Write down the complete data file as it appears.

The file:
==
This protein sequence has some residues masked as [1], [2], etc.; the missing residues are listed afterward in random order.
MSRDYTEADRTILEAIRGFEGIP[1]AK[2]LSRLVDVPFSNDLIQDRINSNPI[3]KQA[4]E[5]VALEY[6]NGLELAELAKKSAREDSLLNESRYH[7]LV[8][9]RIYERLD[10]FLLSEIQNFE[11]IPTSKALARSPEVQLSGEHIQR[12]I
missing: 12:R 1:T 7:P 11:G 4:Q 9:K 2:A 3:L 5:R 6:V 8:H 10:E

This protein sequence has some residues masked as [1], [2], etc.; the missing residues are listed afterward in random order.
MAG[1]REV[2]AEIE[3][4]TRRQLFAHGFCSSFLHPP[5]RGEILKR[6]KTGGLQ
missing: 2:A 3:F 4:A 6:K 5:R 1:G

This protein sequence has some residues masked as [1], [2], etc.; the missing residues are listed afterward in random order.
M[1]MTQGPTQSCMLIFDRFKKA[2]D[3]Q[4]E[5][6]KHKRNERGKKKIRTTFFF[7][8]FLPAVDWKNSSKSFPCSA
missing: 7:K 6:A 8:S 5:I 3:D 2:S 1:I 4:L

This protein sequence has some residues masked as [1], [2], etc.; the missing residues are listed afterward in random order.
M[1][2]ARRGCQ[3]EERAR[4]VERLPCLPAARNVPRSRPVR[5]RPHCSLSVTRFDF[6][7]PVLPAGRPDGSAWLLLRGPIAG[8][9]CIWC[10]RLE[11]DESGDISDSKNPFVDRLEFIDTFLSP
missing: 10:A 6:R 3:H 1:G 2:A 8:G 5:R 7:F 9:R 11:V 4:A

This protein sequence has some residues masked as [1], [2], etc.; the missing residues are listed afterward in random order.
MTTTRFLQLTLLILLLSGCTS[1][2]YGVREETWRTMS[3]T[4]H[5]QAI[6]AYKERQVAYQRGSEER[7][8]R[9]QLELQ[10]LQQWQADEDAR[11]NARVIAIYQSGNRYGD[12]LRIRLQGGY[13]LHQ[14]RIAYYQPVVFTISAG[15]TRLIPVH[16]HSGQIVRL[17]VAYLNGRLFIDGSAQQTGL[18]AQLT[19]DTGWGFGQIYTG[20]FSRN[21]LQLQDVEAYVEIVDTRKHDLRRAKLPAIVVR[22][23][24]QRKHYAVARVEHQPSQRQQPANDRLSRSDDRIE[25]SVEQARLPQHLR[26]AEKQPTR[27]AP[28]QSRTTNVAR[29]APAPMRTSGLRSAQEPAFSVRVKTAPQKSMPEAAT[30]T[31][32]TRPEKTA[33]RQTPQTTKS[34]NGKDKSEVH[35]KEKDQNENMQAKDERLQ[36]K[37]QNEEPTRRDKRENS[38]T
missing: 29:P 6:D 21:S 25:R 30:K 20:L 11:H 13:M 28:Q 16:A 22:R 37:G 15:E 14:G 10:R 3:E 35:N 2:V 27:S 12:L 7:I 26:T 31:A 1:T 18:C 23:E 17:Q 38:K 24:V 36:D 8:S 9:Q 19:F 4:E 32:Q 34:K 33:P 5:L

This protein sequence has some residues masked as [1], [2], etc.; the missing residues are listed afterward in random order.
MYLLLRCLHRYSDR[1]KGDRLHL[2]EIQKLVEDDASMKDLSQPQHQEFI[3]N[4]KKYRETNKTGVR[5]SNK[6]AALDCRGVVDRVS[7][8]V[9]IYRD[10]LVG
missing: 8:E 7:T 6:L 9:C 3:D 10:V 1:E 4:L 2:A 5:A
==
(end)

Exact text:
This protein sequence has some residues masked as [1], [2], etc.; the missing residues are listed afterward in random order.
MSRDYTEADRTILEAIRGFEGIP[1]AK[2]LSRLVDVPFSNDLIQDRINSNPI[3]KQA[4]E[5]VALEY[6]NGLELAELAKKSAREDSLLNESRYH[7]LV[8][9]RIYERLD[10]FLLSEIQNFE[11]IPTSKALARSPEVQLSGEHIQR[12]I
missing: 12:R 1:T 7:P 11:G 4:Q 9:K 2:A 3:L 5:R 6:V 8:H 10:E

This protein sequence has some residues masked as [1], [2], etc.; the missing residues are listed afterward in random order.
MAG[1]REV[2]AEIE[3][4]TRRQLFAHGFCSSFLHPP[5]RGEILKR[6]KTGGLQ
missing: 2:A 3:F 4:A 6:K 5:R 1:G

This protein sequence has some residues masked as [1], [2], etc.; the missing residues are listed afterward in random order.
M[1]MTQGPTQSCMLIFDRFKKA[2]D[3]Q[4]E[5][6]KHKRNERGKKKIRTTFFF[7][8]FLPAVDWKNSSKSFPCSA
missing: 7:K 6:A 8:S 5:I 3:D 2:S 1:I 4:L

This protein sequence has some residues masked as [1], [2], etc.; the missing residues are listed afterward in random order.
M[1][2]ARRGCQ[3]EERAR[4]VERLPCLPAARNVPRSRPVR[5]RPHCSLSVTRFDF[6][7]PVLPAGRPDGSAWLLLRGPIAG[8][9]CIWC[10]RLE[11]DESGDISDSKNPFVDRLEFIDTFLSP
missing: 10:A 6:R 3:H 1:G 2:A 8:G 5:R 7:F 9:R 11:V 4:A

This protein sequence has some residues masked as [1], [2], etc.; the missing residues are listed afterward in random order.
MTTTRFLQLTLLILLLSGCTS[1][2]YGVREETWRTMS[3]T[4]H[5]QAI[6]AYKERQVAYQRGSEER[7][8]R[9]QLELQ[10]LQQWQADEDAR[11]NARVIAIYQSGNRYGD[12]LRIRLQGGY[13]LHQ[14]RIAYYQPVVFTISAG[15]TRLIPVH[16]HSGQIVRL[17]VAYLNGRLFIDGSAQQTGL[18]AQLT[19]DTGWGFGQIYTG[20]FSRN[21]LQLQDVEAYVEIVDTRKHDLRRAKLPAIVVR[22][23][24]QRKHYAVARVEHQPSQRQQPANDRLSRSDDRIE[25]SVEQARLPQHLR[26]AEKQPTR[27]AP[28]QSRTTNVAR[29]APAPMRTSGLRSAQEPAFSVRVKTAPQKSMPEAAT[30]T[31][32]TRPEKTA[33]RQTPQTTKS[34]NGKDKSEVH[35]KEKDQNENMQAKDERLQ[36]K[37]QNEEPTRRDKRENS[38]T
missing: 29:P 6:D 21:S 25:R 30:K 20:L 11:H 13:M 28:Q 16:A 22:R 37:G 15:E 14:G 10:R 3:E 35:N 2:V 27:S 12:L 7:I 26:T 31:A 1:T 18:C 23:E 17:Q 38:K 24:V 36:D 8:S 9:Q 19:F 4:E 32:Q 34:K 33:P 5:L

This protein sequence has some residues masked as [1], [2], etc.; the missing residues are listed afterward in random order.
MYLLLRCLHRYSDR[1]KGDRLHL[2]EIQKLVEDDASMKDLSQPQHQEFI[3]N[4]KKYRETNKTGVR[5]SNK[6]AALDCRGVVDRVS[7][8]V[9]IYRD[10]LVG
missing: 8:E 7:T 6:L 9:C 3:D 10:V 1:E 4:L 2:A 5:A